Bruce Willis steps out with friends after announcement of dementia diagnosis
Bruce Willis was seen grabbing coffee with friends this week in Santa Monica, the first time the veteran action star was spotted in public after revealing his frontotemporal dementia diagnosis.
The “Die Hard” and “Armageddon” star, 67, left acting last year due to cognitive struggles. In February, his family announced that his condition had worsened.
“Since we announced Bruce’s diagnosis of aphasia in spring 2022, Bruce’s condition has progressed and we now have a more specific diagnosis: frontotemporal dementia (known as FTD),” said the Feb. 16 statement signed by wife Emma Heming Willis, ex-wife Demi Moore and daughters Rumer, Scout, Tallulah, Mabel and Evelyn. The family called it a “cruel disease.”
Bruce Willis, who retired from acting last year due to aphasia issues, has been diagnosed with frontotemporal dementia, his family said Thursday.
“Unfortunately, challenges with communication are just one symptom of the disease Bruce faces,” the statement continued. “While this is painful, it is a relief to finally have a clear diagnosis.”
When Willis was seen Thursday out with two friends, he was wearing a blue sweater, black joggers and a hat, according to photos and video obtained by the Daily Mail. The two-time Emmy Award winner also was spotted out with friends in Los Angeles for lunch in late January, the British tabloid said.
An estimated 50,000 people in the United States live with frontotemporal dementia, according to experts, and it typically hits between ages 45 and 64. The progressive brain disease affects the frontal and/or anterior temporal lobes of the brain,— lobes that have a wide range of responsibilities, including controlling voluntary movement, expressive language, managing higher-level executive functions and processing semantic memory.
Frontotemporal dementia is the most common form of dementia among adults under 60. After symptoms arise, the average life expectancy is seven to 13 years.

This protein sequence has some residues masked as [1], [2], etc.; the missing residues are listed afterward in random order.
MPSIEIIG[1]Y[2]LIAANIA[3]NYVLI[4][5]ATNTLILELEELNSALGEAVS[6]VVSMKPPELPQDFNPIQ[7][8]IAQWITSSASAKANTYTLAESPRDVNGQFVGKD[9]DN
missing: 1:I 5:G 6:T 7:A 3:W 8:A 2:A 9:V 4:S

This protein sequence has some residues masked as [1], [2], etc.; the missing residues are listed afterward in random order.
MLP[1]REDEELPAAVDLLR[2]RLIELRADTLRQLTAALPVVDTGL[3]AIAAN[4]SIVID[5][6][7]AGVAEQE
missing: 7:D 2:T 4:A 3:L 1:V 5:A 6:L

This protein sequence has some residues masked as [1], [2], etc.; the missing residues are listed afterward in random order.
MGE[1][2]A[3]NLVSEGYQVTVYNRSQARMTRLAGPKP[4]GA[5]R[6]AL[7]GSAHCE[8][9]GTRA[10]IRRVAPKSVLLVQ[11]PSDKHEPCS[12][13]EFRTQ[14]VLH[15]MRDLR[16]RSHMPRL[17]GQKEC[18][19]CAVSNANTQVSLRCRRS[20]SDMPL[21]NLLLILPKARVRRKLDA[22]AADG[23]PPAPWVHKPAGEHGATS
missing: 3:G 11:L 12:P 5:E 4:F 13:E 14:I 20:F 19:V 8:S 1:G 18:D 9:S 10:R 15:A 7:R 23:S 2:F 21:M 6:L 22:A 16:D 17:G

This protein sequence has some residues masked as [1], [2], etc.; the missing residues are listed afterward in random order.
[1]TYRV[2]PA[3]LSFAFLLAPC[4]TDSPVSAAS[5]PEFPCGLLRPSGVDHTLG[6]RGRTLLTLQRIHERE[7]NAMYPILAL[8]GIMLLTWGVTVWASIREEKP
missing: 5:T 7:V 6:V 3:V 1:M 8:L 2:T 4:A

The condition first asserts itself in one of two ways depending on the specific part of the brain in which the disease begins: with major changes to the person’s behavior or linguistic ability. Patients may become suddenly and uncharacteristically uninhibited, saying and doing things that appear inappropriate or impulsive to those around them.
And the prognosis is bleak. There currently is no cure and no way to prevent its onset, according to the Assn. of Frontotemporal Degeneration. The average life expectancy is seven to 13 years after the start of symptoms.
Prior to Willis’ new diagnosis and before his abrupt retirement, rumors about his work performance had been heard in Hollywood for years. Nearly two dozen people who had been on set with the “Moonlighting” star expressed concern to Times reporters Meg James and Amy Kaufman.
In interviews with The Times this month, nearly two dozen people who were on set with the actor expressed concern about Willis’ well-being.
They questioned whether Willis — who was often paid $2 million for two days of work — was fully aware of his surroundings on set, according to documents viewed by The Times.
Filmmakers described the “Pulp Fiction” and “The Sixth Sense” star as grappling with his loss of mental acuity and an inability to remember dialogue.
Times staff writers Christie D’Zurilla and Corinne Purtill contributed to this report.
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